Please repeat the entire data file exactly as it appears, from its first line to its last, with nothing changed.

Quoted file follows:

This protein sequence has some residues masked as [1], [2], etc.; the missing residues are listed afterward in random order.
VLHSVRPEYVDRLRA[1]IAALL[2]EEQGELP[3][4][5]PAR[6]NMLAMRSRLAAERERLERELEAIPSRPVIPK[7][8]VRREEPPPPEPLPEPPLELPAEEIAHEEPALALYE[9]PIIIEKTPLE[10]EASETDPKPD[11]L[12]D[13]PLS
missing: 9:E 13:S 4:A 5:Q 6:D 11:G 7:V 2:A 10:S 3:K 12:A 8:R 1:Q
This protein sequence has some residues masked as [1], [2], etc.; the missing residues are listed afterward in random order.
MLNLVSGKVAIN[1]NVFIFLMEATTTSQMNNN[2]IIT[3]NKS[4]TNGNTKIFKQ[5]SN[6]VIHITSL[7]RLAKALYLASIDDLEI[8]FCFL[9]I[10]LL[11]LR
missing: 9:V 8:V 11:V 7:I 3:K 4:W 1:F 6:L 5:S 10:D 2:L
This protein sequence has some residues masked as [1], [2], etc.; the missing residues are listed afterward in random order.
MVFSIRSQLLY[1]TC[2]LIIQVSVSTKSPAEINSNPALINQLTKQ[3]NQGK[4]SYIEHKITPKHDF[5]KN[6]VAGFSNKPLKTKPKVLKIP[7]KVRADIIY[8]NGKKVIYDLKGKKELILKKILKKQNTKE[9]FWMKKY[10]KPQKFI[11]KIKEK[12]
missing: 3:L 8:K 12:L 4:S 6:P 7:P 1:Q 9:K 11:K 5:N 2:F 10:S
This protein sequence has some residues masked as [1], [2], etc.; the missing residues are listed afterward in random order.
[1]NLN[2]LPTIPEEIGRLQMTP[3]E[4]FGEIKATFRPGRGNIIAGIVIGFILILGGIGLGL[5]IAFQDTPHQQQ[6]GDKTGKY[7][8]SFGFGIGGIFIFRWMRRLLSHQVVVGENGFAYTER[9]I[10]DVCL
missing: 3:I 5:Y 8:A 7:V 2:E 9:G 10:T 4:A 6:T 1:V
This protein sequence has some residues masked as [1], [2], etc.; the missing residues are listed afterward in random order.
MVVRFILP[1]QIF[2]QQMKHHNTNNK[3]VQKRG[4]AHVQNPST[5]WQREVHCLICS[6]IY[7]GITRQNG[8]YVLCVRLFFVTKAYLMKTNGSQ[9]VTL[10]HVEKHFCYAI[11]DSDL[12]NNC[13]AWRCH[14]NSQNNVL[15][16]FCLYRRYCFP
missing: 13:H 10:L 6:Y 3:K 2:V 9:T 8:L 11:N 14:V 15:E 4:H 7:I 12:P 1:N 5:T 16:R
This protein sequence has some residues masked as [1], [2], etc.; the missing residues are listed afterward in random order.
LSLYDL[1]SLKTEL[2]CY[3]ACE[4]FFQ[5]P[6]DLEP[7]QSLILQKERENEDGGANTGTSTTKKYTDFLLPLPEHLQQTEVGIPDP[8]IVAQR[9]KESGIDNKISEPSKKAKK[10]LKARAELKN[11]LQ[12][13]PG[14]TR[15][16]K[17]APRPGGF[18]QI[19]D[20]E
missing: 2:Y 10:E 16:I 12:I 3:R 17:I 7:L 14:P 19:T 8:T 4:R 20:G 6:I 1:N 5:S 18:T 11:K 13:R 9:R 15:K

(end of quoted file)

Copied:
This protein sequence has some residues masked as [1], [2], etc.; the missing residues are listed afterward in random order.
VLHSVRPEYVDRLRA[1]IAALL[2]EEQGELP[3][4][5]PAR[6]NMLAMRSRLAAERERLERELEAIPSRPVIPK[7][8]VRREEPPPPEPLPEPPLELPAEEIAHEEPALALYE[9]PIIIEKTPLE[10]EASETDPKPD[11]L[12]D[13]PLS
missing: 9:E 13:S 4:A 5:Q 6:D 11:G 7:V 2:A 10:S 3:K 12:A 8:R 1:Q
This protein sequence has some residues masked as [1], [2], etc.; the missing residues are listed afterward in random order.
MLNLVSGKVAIN[1]NVFIFLMEATTTSQMNNN[2]IIT[3]NKS[4]TNGNTKIFKQ[5]SN[6]VIHITSL[7]RLAKALYLASIDDLEI[8]FCFL[9]I[10]LL[11]LR
missing: 9:V 8:V 11:V 7:I 3:K 4:W 1:F 6:L 5:S 10:D 2:L
This protein sequence has some residues masked as [1], [2], etc.; the missing residues are listed afterward in random order.
MVFSIRSQLLY[1]TC[2]LIIQVSVSTKSPAEINSNPALINQLTKQ[3]NQGK[4]SYIEHKITPKHDF[5]KN[6]VAGFSNKPLKTKPKVLKIP[7]KVRADIIY[8]NGKKVIYDLKGKKELILKKILKKQNTKE[9]FWMKKY[10]KPQKFI[11]KIKEK[12]
missing: 3:L 8:K 12:L 4:S 6:P 7:P 1:Q 9:K 11:K 5:N 2:F 10:S
This protein sequence has some residues masked as [1], [2], etc.; the missing residues are listed afterward in random order.
[1]NLN[2]LPTIPEEIGRLQMTP[3]E[4]FGEIKATFRPGRGNIIAGIVIGFILILGGIGLGL[5]IAFQDTPHQQQ[6]GDKTGKY[7][8]SFGFGIGGIFIFRWMRRLLSHQVVVGENGFAYTER[9]I[10]DVCL
missing: 3:I 5:Y 8:A 7:V 2:E 9:G 10:T 4:A 6:T 1:V
This protein sequence has some residues masked as [1], [2], etc.; the missing residues are listed afterward in random order.
MVVRFILP[1]QIF[2]QQMKHHNTNNK[3]VQKRG[4]AHVQNPST[5]WQREVHCLICS[6]IY[7]GITRQNG[8]YVLCVRLFFVTKAYLMKTNGSQ[9]VTL[10]HVEKHFCYAI[11]DSDL[12]NNC[13]AWRCH[14]NSQNNVL[15][16]FCLYRRYCFP
missing: 13:H 10:L 6:Y 3:K 2:V 9:T 8:L 11:N 14:V 15:E 4:H 7:I 12:P 1:N 5:T 16:R
This protein sequence has some residues masked as [1], [2], etc.; the missing residues are listed afterward in random order.
LSLYDL[1]SLKTEL[2]CY[3]ACE[4]FFQ[5]P[6]DLEP[7]QSLILQKERENEDGGANTGTSTTKKYTDFLLPLPEHLQQTEVGIPDP[8]IVAQR[9]KESGIDNKISEPSKKAKK[10]LKARAELKN[11]LQ[12][13]PG[14]TR[15][16]K[17]APRPGGF[18]QI[19]D[20]E
missing: 2:Y 10:E 16:I 12:I 3:R 17:I 7:L 14:P 19:T 8:T 4:R 20:G 6:I 1:N 5:S 18:T 11:K 13:R 9:R 15:K